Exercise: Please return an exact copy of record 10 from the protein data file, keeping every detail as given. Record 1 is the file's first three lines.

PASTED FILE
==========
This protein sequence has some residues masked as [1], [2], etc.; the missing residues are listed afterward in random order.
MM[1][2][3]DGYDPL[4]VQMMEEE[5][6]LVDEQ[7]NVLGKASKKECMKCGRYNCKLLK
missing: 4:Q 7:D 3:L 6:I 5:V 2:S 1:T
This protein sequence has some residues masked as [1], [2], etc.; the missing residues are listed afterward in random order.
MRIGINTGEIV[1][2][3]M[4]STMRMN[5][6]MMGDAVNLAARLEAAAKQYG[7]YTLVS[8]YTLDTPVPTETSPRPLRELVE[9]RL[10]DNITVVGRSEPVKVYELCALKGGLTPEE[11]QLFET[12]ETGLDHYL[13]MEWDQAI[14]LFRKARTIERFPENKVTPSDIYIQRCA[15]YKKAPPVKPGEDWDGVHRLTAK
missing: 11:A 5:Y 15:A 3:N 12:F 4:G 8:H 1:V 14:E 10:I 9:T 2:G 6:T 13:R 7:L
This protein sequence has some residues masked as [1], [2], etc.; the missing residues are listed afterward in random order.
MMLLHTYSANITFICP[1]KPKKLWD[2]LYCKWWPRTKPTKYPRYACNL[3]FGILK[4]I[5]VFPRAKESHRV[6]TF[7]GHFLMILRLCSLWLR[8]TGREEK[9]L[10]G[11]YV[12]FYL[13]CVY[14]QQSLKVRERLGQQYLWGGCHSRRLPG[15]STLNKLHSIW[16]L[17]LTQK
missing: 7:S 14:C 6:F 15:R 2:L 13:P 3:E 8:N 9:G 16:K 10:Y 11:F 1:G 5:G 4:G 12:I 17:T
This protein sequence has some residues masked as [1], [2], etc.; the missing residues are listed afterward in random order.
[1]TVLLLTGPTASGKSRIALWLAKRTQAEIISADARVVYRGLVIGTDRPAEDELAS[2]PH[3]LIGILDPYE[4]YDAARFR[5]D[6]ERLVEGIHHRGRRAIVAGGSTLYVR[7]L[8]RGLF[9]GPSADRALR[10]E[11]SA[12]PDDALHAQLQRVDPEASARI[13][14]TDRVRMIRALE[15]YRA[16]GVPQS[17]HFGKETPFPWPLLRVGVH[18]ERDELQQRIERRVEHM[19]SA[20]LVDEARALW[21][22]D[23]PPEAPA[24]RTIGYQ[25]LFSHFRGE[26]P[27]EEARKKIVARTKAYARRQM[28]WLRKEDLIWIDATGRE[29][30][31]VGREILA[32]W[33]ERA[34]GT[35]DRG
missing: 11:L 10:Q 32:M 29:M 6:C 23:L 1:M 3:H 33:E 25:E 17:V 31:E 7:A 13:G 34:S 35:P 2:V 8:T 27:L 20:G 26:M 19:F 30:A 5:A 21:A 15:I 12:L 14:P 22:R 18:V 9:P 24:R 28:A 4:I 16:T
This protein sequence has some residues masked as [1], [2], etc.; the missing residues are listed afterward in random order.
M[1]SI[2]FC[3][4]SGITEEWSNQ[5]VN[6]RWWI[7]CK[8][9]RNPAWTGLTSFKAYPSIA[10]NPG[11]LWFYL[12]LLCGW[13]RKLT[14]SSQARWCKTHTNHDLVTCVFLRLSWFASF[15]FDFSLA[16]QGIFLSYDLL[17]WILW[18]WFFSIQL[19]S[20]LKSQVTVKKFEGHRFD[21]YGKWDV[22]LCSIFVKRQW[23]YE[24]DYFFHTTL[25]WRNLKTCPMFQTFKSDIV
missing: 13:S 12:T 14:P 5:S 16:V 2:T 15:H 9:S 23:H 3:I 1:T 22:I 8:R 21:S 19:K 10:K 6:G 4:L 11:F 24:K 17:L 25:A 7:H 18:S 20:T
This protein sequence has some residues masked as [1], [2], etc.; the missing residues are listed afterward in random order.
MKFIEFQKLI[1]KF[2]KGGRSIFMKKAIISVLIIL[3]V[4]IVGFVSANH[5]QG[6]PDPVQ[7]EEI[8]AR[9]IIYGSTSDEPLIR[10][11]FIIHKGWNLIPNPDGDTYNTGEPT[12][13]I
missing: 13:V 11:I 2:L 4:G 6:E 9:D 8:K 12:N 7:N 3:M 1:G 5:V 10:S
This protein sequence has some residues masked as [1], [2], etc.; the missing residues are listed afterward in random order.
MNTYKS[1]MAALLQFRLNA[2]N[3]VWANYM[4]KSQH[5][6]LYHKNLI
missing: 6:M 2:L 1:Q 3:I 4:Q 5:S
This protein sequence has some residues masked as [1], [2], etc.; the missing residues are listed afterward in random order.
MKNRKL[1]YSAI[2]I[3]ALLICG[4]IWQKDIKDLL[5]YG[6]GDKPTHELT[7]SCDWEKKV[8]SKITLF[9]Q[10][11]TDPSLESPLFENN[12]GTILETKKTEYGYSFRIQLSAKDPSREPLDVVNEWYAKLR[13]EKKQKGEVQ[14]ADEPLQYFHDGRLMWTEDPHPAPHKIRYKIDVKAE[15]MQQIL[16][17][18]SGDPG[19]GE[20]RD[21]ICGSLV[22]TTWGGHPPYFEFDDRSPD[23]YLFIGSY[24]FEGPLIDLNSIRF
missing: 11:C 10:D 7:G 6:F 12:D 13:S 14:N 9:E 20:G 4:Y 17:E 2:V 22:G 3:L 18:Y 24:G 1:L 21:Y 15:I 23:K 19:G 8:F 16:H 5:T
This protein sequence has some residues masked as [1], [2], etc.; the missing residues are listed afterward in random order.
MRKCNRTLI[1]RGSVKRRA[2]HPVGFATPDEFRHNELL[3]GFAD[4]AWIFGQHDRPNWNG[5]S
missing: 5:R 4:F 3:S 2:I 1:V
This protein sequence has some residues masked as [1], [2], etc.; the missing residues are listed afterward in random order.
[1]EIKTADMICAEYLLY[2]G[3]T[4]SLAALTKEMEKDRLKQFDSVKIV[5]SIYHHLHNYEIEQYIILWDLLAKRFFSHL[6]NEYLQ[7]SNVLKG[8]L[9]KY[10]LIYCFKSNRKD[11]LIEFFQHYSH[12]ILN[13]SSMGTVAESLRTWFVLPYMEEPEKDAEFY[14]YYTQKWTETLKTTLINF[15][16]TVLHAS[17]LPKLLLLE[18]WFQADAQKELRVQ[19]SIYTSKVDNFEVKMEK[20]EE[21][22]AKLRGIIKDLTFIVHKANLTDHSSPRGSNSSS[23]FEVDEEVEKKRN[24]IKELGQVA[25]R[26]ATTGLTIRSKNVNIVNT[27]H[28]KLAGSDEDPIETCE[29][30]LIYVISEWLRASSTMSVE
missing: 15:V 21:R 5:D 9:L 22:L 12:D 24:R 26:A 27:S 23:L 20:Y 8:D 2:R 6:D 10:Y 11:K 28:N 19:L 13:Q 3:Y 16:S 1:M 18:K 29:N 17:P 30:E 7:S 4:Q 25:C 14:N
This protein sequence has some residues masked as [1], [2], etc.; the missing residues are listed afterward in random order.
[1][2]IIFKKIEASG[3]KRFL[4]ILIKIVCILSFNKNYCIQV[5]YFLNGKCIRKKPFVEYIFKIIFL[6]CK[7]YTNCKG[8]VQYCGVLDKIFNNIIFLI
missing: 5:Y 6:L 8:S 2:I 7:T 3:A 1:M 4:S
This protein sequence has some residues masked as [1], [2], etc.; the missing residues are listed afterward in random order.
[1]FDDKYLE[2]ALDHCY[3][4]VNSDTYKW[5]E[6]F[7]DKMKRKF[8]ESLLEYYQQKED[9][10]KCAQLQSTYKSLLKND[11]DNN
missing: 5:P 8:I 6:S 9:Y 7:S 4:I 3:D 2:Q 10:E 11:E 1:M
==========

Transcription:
This protein sequence has some residues masked as [1], [2], etc.; the missing residues are listed afterward in random order.
[1]EIKTADMICAEYLLY[2]G[3]T[4]SLAALTKEMEKDRLKQFDSVKIV[5]SIYHHLHNYEIEQYIILWDLLAKRFFSHL[6]NEYLQ[7]SNVLKG[8]L[9]KY[10]LIYCFKSNRKD[11]LIEFFQHYSH[12]ILN[13]SSMGTVAESLRTWFVLPYMEEPEKDAEFY[14]YYTQKWTETLKTTLINF[15][16]TVLHAS[17]LPKLLLLE[18]WFQADAQKELRVQ[19]SIYTSKVDNFEVKMEK[20]EE[21][22]AKLRGIIKDLTFIVHKANLTDHSSPRGSNSSS[23]FEVDEEVEKKRN[24]IKELGQVA[25]R[26]ATTGLTIRSKNVNIVNT[27]H[28]KLAGSDEDPIETCE[29][30]LIYVISEWLRASSTMSVE
missing: 15:V 21:R 5:D 9:L 22:L 12:D 24:R 26:A 27:S 23:L 20:Y 8:D 2:R 6:D 10:Y 11:K 28:N 19:L 13:Q 3:Y 16:S 1:M 18:K 29:N 17:P 30:E 7:S 4:Q 25:C 14:N